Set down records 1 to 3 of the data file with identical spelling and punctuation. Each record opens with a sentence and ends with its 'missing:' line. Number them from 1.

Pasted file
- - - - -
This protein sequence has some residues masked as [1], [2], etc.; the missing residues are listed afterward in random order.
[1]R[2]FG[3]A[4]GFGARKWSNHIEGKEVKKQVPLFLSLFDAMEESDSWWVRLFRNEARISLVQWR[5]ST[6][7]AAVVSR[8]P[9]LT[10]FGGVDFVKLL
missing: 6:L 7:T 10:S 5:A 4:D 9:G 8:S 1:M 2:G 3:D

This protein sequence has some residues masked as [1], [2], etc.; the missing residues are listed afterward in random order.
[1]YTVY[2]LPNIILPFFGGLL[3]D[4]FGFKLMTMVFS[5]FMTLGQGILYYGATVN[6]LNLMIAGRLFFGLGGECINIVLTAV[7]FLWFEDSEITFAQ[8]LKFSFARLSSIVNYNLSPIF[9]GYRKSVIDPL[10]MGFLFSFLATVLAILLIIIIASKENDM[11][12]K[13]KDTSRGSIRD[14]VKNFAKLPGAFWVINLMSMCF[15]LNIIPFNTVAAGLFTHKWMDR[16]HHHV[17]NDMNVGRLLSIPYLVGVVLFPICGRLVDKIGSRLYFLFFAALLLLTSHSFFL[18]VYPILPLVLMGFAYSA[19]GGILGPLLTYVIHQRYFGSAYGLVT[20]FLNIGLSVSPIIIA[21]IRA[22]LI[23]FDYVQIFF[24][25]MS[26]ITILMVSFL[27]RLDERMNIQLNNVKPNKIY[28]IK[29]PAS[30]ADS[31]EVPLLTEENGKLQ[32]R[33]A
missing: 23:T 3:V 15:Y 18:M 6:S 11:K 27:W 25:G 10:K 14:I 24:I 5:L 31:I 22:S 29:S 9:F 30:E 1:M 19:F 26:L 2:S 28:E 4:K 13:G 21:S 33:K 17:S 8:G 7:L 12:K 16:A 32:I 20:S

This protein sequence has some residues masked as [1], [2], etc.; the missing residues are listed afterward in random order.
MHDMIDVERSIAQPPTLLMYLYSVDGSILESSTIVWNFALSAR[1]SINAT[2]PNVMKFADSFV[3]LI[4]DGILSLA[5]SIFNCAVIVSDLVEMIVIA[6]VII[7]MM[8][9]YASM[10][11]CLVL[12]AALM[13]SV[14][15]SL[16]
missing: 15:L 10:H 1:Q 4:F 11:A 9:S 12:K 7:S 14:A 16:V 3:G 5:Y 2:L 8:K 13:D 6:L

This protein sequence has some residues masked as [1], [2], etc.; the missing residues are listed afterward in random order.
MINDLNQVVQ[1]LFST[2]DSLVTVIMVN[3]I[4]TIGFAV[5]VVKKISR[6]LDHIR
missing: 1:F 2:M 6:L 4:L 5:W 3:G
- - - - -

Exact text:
This protein sequence has some residues masked as [1], [2], etc.; the missing residues are listed afterward in random order.
[1]R[2]FG[3]A[4]GFGARKWSNHIEGKEVKKQVPLFLSLFDAMEESDSWWVRLFRNEARISLVQWR[5]ST[6][7]AAVVSR[8]P[9]LT[10]FGGVDFVKLL
missing: 6:L 7:T 10:S 5:A 4:D 9:G 8:S 1:M 2:G 3:D

This protein sequence has some residues masked as [1], [2], etc.; the missing residues are listed afterward in random order.
[1]YTVY[2]LPNIILPFFGGLL[3]D[4]FGFKLMTMVFS[5]FMTLGQGILYYGATVN[6]LNLMIAGRLFFGLGGECINIVLTAV[7]FLWFEDSEITFAQ[8]LKFSFARLSSIVNYNLSPIF[9]GYRKSVIDPL[10]MGFLFSFLATVLAILLIIIIASKENDM[11][12]K[13]KDTSRGSIRD[14]VKNFAKLPGAFWVINLMSMCF[15]LNIIPFNTVAAGLFTHKWMDR[16]HHHV[17]NDMNVGRLLSIPYLVGVVLFPICGRLVDKIGSRLYFLFFAALLLLTSHSFFL[18]VYPILPLVLMGFAYSA[19]GGILGPLLTYVIHQRYFGSAYGLVT[20]FLNIGLSVSPIIIA[21]IRA[22]LI[23]FDYVQIFF[24][25]MS[26]ITILMVSFL[27]RLDERMNIQLNNVKPNKIY[28]IK[29]PAS[30]ADS[31]EVPLLTEENGKLQ[32]R[33]A
missing: 23:T 3:V 15:Y 18:M 6:S 11:K 27:W 25:G 10:K 14:I 24:I 5:L 31:I 22:S 29:S 9:F 30:E 1:M 19:F 26:L 2:S 28:E 4:K 13:G 21:S 33:K 17:S 8:G 7:L 12:K 16:A 32:I 20:S

This protein sequence has some residues masked as [1], [2], etc.; the missing residues are listed afterward in random order.
MHDMIDVERSIAQPPTLLMYLYSVDGSILESSTIVWNFALSAR[1]SINAT[2]PNVMKFADSFV[3]LI[4]DGILSLA[5]SIFNCAVIVSDLVEMIVIA[6]VII[7]MM[8][9]YASM[10][11]CLVL[12]AALM[13]SV[14][15]SL[16]
missing: 15:L 10:H 1:Q 4:F 11:A 9:S 12:K 7:S 14:A 16:V 3:G 5:Y 2:L 8:K 13:D 6:L